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onsen
Posted: Thursday, December 6, 2018 9:33:28 AM
Rank: Advanced Member

Joined: 9/14/2017
Posts: 257
Neurons: 4,961
Hello,

Quote:
A. In spite of my ordering (or having ordered) the meal, it hasn’t yet come.
B. The meal hasn’t yet come when I ordered a long time ago.
C. The meal hasn’t yet come though I ordered a long time ago.
(self-made sentence)


The sentences try to describe a situation in which a customer is kept waiting long and impatiently for the meal and begins to mutter to himself.

Is 'my' optional in A?
How do 'when' and 'though' change the meanings of the sentences B and C?

Thank you.
FounDit
Posted: Thursday, December 6, 2018 12:07:48 PM

Rank: Advanced Member

Joined: 9/19/2011
Posts: 9,886
Neurons: 51,912
onsen wrote:
Hello,

Quote:
A. In spite of my ordering (or having ordered) the meal, it hasn’t yet come.
B. The meal hasn’t yet come when I ordered a long time ago.
C. The meal hasn’t yet come though I ordered a long time ago.
(self-made sentence)


The sentences try to describe a situation in which a customer is kept waiting long and impatiently for the meal and begins to mutter to himself.

Is 'my' optional in A? Yes. It would be understood that you did the ordering if you say, "In spite of having ordered..." But I think "my having ordered" sounds better.

How do 'when' and 'though' change the meanings of the sentences B and C?
You are describing a conflict, but using "when" doesn't work for that. It creates the idea the meal wasn't delivered at the time (when) you ordered it, which wouldn't be possible.

The use of "though" does show the conflict between ordering and not receiving it.

Thank you.


We should look to the past to learn from it, not destroy our future because of it — FounDit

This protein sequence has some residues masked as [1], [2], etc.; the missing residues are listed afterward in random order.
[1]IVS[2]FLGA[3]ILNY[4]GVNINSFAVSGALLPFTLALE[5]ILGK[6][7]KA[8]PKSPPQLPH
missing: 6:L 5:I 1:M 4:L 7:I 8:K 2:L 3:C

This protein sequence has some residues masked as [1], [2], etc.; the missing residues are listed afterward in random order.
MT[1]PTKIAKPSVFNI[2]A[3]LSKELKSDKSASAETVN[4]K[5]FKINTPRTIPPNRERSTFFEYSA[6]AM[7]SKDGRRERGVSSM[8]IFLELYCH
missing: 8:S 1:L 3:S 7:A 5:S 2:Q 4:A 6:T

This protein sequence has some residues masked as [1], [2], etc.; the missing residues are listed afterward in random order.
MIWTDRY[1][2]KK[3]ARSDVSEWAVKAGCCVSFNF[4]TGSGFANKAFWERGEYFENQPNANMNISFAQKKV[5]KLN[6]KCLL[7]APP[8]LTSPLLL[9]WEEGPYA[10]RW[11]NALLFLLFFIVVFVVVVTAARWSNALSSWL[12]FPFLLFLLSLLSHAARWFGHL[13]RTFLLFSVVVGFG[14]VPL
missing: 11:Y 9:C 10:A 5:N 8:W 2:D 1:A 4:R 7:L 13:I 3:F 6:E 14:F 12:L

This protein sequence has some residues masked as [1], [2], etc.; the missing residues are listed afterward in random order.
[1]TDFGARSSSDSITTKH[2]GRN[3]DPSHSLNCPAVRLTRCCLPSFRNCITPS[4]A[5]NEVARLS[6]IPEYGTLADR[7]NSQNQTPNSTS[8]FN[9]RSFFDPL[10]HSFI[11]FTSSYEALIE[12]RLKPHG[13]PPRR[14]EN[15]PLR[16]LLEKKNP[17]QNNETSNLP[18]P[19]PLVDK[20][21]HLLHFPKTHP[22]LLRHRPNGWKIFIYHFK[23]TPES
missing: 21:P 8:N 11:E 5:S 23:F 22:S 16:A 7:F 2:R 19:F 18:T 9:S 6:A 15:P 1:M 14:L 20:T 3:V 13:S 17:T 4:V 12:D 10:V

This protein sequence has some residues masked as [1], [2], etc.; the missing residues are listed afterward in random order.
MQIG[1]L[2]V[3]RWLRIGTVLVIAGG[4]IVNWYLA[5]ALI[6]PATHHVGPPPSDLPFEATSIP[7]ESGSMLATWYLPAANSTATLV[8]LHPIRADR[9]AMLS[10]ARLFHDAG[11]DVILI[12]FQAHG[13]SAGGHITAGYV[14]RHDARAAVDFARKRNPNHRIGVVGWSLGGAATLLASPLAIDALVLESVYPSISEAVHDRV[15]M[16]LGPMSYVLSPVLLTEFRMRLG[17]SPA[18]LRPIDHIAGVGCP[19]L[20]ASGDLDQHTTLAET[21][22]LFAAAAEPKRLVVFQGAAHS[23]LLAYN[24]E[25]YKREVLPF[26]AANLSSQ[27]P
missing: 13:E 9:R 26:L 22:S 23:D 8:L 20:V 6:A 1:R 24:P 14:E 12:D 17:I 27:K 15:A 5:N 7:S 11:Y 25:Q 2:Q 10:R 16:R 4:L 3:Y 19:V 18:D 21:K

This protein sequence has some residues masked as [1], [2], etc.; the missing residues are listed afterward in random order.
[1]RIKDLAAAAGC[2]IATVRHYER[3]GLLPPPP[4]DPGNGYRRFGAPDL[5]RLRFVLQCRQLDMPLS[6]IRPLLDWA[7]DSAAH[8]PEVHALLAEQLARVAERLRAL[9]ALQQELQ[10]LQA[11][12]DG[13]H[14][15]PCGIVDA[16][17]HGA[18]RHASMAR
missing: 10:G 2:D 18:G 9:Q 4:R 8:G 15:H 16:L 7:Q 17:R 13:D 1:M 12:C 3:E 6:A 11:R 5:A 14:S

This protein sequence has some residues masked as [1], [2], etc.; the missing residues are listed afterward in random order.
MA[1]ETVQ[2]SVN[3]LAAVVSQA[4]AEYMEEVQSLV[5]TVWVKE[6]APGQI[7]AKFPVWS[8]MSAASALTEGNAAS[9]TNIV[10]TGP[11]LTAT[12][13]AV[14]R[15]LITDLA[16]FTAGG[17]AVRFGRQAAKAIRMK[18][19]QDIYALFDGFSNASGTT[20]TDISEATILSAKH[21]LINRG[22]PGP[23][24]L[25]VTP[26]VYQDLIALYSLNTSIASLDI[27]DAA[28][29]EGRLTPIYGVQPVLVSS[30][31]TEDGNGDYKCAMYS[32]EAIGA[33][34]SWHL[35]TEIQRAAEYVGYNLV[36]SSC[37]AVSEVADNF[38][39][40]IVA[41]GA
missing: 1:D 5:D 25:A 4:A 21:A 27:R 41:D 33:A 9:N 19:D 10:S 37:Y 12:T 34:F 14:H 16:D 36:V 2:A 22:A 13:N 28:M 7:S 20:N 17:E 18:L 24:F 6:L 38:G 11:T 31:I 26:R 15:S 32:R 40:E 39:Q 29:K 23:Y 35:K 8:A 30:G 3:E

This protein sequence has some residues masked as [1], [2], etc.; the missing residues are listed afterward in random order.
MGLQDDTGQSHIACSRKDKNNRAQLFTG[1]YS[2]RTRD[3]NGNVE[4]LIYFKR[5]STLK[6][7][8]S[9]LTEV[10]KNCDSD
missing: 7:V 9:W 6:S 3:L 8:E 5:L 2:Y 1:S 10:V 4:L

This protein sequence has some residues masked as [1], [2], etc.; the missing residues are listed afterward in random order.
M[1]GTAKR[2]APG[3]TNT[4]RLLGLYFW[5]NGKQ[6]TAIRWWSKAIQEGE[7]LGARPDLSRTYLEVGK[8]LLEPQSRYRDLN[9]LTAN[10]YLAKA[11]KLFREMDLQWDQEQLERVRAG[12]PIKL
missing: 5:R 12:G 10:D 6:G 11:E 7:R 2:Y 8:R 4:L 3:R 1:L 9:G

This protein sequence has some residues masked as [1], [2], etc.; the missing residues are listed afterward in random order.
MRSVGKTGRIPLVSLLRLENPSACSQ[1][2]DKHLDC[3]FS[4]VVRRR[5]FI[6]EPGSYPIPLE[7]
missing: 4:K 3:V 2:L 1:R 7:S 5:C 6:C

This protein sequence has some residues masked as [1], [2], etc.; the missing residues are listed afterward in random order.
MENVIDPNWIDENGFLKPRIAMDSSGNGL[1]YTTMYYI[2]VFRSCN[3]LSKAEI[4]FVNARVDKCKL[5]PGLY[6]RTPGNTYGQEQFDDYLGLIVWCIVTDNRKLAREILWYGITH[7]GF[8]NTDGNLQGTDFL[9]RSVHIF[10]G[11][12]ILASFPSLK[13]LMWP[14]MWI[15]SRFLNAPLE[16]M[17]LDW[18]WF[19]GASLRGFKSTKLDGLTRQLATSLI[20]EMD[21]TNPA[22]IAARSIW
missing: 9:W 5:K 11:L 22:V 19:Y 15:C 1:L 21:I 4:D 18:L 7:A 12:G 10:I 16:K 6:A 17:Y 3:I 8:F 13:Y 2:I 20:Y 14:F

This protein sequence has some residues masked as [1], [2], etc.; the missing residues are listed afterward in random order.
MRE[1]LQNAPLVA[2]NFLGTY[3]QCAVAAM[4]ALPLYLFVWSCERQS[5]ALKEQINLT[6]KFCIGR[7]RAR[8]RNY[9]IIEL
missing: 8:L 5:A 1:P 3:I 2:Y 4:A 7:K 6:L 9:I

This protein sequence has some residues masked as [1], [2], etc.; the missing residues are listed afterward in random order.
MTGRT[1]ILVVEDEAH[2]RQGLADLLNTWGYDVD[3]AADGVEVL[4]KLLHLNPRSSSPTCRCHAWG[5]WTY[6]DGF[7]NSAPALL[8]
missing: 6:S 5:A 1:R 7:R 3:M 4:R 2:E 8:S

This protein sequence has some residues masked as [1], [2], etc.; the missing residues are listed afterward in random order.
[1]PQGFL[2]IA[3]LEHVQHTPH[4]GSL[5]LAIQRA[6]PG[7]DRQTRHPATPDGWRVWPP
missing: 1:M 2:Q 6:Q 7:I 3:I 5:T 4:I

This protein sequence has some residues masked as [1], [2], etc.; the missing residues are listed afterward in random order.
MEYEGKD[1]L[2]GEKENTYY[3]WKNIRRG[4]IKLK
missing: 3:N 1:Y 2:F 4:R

Wilmar (USA)
Posted: Thursday, December 6, 2018 2:20:19 PM

Rank: Advanced Member

Joined: 6/4/2015
Posts: 1,347
Neurons: 519,707
Location: Vinton, Iowa, United States
I would like to suggest you look up the meaning of "in spite of". It's an idiom that I believe does not quite fit this sentence.
FounDit
Posted: Thursday, December 6, 2018 2:33:23 PM

Rank: Advanced Member

Joined: 9/19/2011
Posts: 9,886
Neurons: 51,912
Wilmar (USA) wrote:
I would like to suggest you look up the meaning of "in spite of". It's an idiom that I believe does not quite fit this sentence.


I think it would fit in this circumstance, since "in spite of" also has the meaning of without regard to someone or something.

So here, it would mean that "without regard to my having ordered" the meal hasn't come yet.


We should look to the past to learn from it, not destroy our future because of it — FounDit
Romany
Posted: Thursday, December 6, 2018 3:56:53 PM
Rank: Advanced Member

Joined: 6/14/2009
Posts: 14,761
Neurons: 46,147
Location: Brighton, England, United Kingdom
I most definitely support FD's opinion here.
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